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Re: Variants to make the game more fair & less luck dependent?
« Reply #45 on: April 10, 2021, 06:06:31 am »
0

That is definitely not true, and easy to prove that it's not. Take a variant of Dominion where all the rules are exactly the same, except you have 1 additional option: Instead of taking your turn like normal, you can choose to gain all Provinces from the Province pile.

Regular Dominion has a smaller set of options than this variant would, yet it's cleary harder to find the optimum strategy.

This is not representative of the typical case where you're adding more options, because you're adding one option which is disproportionately powerful. By allowing players to order the starting deck, you're adding more options that are roughly as powerful as the existing options (you're only adding options that do in fact already exist in the game that are just randomly made unavailable to some players).

And I think that on some boards; allowing you to choose you opening hand would reduce the number of meaningful options. Maybe a lot of boards; I honestly don’t know. Like if Chapel and Mountebank are on the board; or Chapel with a lot of things. Or Cultist or Witch with a lot of things; especially with a good $2. Being forced to randomly start 3/4 forces you to make a tough strategic choice; while being allowed to choose 5/2 would reduce your meaningful choices to one.

Yes, that is the one case out of the 8 possible cases I listed. Why is that one case more important than the other 7?
Maybe because it happens more often than the other 7 cases? You haven't provided any rationale for why they should all have the same probability. Besides, in the third case in your list,
choosing is also less strategic than shuffling when considering several games: Shuffling forces you to make different choices in different games, choosing splits always gives you the same choice (namely for the better opening split).

I think the 8th case of your list in which shuffling improves strategy is fairly common, certainly more than 1/8=12.5%.

If the best 4/3 is obvious 50% of the time, it's obviously better than any 5/2 50% of the time, and the best 5/2 is not obvious 50% of the time, you get 12.5%. Which of those 50%s you disagree with?

There's no reason that ANY of these three probabilities should be exactly 50%. Why should they?
« Last Edit: April 10, 2021, 06:11:42 am by Holger »
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Re: Variants to make the game more fair & less luck dependent?
« Reply #46 on: April 10, 2021, 06:10:54 am »
+1

There's no reason that ANY of these three probabilities should be 50%.

What should they be?
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Re: Variants to make the game more fair & less luck dependent?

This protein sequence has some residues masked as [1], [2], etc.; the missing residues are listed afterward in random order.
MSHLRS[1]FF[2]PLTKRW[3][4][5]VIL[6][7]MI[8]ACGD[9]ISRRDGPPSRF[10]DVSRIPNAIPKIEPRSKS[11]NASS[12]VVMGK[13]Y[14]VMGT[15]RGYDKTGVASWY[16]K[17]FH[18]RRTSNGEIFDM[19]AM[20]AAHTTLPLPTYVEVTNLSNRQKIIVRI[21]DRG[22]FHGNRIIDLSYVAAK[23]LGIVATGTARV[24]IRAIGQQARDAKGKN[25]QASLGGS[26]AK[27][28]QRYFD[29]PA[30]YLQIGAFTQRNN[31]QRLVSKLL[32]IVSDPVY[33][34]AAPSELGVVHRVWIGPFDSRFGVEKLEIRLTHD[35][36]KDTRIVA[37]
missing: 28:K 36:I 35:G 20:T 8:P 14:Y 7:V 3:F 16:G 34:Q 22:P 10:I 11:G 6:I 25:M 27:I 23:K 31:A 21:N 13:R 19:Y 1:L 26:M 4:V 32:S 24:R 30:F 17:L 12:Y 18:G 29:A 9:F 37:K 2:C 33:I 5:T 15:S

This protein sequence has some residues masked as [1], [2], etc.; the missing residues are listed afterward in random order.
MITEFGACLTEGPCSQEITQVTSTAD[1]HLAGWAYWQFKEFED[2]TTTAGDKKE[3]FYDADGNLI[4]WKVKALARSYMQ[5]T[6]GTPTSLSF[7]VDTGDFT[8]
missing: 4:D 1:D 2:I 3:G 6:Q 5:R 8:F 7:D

« Reply #47 on: April 10, 2021, 06:49:27 am »
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Of course it is trivially true that generally more options imply more choices. It is also true that adding a powerful option makes the decision easier. If you can checkmate, there is no need the consider the other 29 possible moves.
But on average the first point matters more as those powerful, trivial decisions are rare.
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Re: Variants to make the game more fair & less luck dependent?
« Reply #48 on: April 10, 2021, 04:11:54 pm »
+1

Reading through this gave me a thought:

I generally agree that I'd rather randomize my starting hand, but it does sometimes feel unfair when the first player gets the better option of 5/2 or 4/3 (when it's obvious which of those is better), and the 2nd player does not.

One thing we did try was that the 2nd player gets the same hands as the 1st player, but now I have a new idea: what of the 2nd player got the choice? they could choose the same hand OR they could choose to shuffle. That could give them a slight advantage and possible balance the already existing first player advantage (though in many games, it may not make any difference if they shuffle and get the same thing anyway).

In practice, I may never actually do it, but in theory it's interesting to at least consider.
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Re: Variants to make the game more fair & less luck dependent?
« Reply #49 on: April 11, 2021, 10:51:07 am »
0

Reading through this gave me a thought:

I generally agree that I'd rather randomize my starting hand, but it does sometimes feel unfair when the first player gets the better option of 5/2 or 4/3 (when it's obvious which of those is better), and the 2nd player does not.

One thing we did try was that the 2nd player gets the same hands as the 1st player, but now I have a new idea: what of the 2nd player got the choice? they could choose the same hand OR they could choose to shuffle. That could give them a slight advantage and possible balance the already existing first player advantage (though in many games, it may not make any difference if they shuffle and get the same thing anyway).

In practice, I may never actually do it, but in theory it's interesting to at least consider.

when i was first taught to play back in... 2010? the person teaching me had a house rule that you started with your whole deck in hand and did your first two turns as one (with two buys).